Unattended Death Cleanup
I'm Eddie Evans and I have 15 years experience cleaning after unattended deaths. My work comes with a written guarantee and I never ask a family or business to "sign-off" on my work. Signing off on an unattended death cleanup means the responsible party agrees that the cleaning company no longer has responsibility for their cleaning work.
Such policies have no place in the unattended death clean up business. There's more to a death scene than meets the uninitiated observer. On another page I write about the meaning of an unattended death's consequences for the physical environment in which it occures. These conditions often surpass a family or friends skills and knowledge when it comes to cleaning after unattended deaths.
Skills, abilities, and knowledge acquired by the death cleanup practitioner lead to a quicker, more thorough cleaning than the inexperienced family members or friends willing to undertake this task.
For cleaning abilities, most people have what it takes to clean after an unattended death. For most of us it's a matter of having the will to confront the horrific found in an unattended death scene; odors too play a part in causing a sense of the horrific in the unaniciated. But because they lack the knowledge their abilities and skills fail to remove the offending matter in the least offensive manner. Yes, families may clean after an unattended death and many do. In fact, only in our most recent history, especially after the US Government required the Occupational and Safety Administration (OSHA) to protect workers exposed to human blood and other potentially infectious materials (OPIM), did the unattended death cleanup business model develop.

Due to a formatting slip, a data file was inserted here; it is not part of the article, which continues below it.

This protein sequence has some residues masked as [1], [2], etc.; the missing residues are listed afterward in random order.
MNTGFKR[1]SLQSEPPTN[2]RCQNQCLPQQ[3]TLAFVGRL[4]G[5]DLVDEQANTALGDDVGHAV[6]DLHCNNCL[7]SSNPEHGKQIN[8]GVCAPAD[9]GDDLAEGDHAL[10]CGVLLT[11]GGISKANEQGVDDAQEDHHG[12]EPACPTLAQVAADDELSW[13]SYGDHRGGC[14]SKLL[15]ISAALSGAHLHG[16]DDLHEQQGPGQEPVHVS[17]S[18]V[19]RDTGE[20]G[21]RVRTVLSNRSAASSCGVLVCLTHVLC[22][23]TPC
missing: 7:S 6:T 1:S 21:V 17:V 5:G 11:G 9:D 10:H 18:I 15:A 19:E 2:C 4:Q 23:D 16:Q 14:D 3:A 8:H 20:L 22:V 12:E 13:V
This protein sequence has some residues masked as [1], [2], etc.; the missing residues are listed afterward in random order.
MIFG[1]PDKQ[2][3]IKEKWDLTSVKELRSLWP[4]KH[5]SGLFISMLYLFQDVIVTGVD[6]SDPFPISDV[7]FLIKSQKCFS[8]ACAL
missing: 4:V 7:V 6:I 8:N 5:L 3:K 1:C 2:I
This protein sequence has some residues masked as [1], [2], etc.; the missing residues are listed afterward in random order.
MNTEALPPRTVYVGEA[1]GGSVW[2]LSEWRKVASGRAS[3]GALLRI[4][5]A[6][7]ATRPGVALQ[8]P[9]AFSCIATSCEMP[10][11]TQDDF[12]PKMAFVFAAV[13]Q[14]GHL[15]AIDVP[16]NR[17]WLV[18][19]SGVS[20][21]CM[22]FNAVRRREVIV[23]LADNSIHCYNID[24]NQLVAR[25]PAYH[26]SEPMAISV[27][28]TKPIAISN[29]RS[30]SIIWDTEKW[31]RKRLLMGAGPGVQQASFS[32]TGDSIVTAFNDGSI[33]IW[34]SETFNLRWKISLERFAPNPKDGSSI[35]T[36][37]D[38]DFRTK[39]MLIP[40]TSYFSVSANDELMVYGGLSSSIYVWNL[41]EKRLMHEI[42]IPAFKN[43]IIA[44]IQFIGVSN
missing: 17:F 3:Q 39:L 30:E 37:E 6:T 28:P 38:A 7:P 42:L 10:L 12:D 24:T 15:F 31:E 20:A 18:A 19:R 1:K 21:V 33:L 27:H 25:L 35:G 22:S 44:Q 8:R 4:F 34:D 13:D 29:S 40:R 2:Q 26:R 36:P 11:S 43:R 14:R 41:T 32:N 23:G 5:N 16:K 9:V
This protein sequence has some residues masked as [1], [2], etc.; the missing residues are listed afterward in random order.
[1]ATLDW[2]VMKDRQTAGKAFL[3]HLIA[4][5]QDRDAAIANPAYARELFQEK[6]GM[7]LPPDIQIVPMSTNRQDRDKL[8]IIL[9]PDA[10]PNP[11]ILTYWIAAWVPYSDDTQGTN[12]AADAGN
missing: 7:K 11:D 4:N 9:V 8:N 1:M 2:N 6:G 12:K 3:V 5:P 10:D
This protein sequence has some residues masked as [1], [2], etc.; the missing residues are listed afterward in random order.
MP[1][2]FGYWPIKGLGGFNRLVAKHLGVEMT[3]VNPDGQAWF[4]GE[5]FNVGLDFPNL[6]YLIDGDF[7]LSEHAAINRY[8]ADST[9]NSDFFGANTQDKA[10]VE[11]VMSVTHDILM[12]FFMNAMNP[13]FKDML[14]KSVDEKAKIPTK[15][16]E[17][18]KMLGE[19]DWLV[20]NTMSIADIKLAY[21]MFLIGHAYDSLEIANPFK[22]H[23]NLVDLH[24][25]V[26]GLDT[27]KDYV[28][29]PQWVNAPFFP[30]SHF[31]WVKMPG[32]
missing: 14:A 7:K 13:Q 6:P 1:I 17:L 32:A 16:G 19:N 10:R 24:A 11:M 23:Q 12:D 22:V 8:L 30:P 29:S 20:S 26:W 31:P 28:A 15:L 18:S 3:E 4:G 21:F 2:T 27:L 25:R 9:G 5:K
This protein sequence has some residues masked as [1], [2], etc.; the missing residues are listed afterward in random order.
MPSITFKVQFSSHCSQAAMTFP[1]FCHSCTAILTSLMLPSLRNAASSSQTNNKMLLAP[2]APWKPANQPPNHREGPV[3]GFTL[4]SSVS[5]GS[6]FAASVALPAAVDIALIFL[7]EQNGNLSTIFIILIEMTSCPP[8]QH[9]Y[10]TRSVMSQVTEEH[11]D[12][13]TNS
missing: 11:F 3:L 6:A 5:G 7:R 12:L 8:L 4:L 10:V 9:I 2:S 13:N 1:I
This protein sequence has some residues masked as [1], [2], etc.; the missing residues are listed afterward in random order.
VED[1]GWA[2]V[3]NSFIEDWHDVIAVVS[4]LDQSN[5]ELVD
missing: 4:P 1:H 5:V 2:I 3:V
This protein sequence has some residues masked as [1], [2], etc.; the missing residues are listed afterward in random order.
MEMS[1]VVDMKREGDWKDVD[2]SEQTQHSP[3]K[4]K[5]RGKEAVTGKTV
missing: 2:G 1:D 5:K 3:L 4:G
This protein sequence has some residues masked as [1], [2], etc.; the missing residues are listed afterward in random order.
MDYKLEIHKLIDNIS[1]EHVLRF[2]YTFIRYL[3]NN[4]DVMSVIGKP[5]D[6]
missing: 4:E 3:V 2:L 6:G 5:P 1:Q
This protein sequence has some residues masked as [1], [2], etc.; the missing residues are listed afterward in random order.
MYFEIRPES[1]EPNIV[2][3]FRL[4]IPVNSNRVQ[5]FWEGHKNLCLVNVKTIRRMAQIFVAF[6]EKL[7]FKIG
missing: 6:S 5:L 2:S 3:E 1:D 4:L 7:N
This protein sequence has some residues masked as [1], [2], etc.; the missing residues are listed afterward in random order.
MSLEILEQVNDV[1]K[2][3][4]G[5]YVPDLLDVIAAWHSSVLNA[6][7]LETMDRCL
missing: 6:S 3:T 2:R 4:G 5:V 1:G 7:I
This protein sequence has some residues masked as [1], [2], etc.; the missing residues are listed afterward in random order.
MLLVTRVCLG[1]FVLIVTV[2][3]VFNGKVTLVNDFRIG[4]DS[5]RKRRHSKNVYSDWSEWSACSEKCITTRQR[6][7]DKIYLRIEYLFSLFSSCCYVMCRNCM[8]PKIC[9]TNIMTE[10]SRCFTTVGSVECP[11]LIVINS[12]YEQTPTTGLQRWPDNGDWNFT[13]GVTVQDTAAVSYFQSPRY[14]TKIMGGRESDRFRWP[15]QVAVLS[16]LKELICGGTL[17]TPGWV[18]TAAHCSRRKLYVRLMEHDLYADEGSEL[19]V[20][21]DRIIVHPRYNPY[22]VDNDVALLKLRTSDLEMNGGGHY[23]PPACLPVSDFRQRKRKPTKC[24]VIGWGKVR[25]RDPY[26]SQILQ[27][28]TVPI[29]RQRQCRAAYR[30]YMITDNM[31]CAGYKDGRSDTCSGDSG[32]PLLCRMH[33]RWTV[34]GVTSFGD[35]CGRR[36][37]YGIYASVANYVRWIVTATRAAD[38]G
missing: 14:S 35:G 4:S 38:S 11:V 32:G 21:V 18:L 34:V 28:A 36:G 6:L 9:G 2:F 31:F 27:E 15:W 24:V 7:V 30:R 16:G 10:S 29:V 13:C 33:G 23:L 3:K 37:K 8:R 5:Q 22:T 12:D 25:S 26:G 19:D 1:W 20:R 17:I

In truth, OSHA's goal to protect American labor from needle stick in medical settings did protection for other workers arrive. Protection from bloodborne pathogens known as human immunodeficiency virus (HIV) and hepatitis C, for example, call more more than the usual cleaning supplies used in household and commercial cleaning. Eye and mouth protection, gloves, and even gowns became part of the standard death cleanup protection for death cleanup practitioners.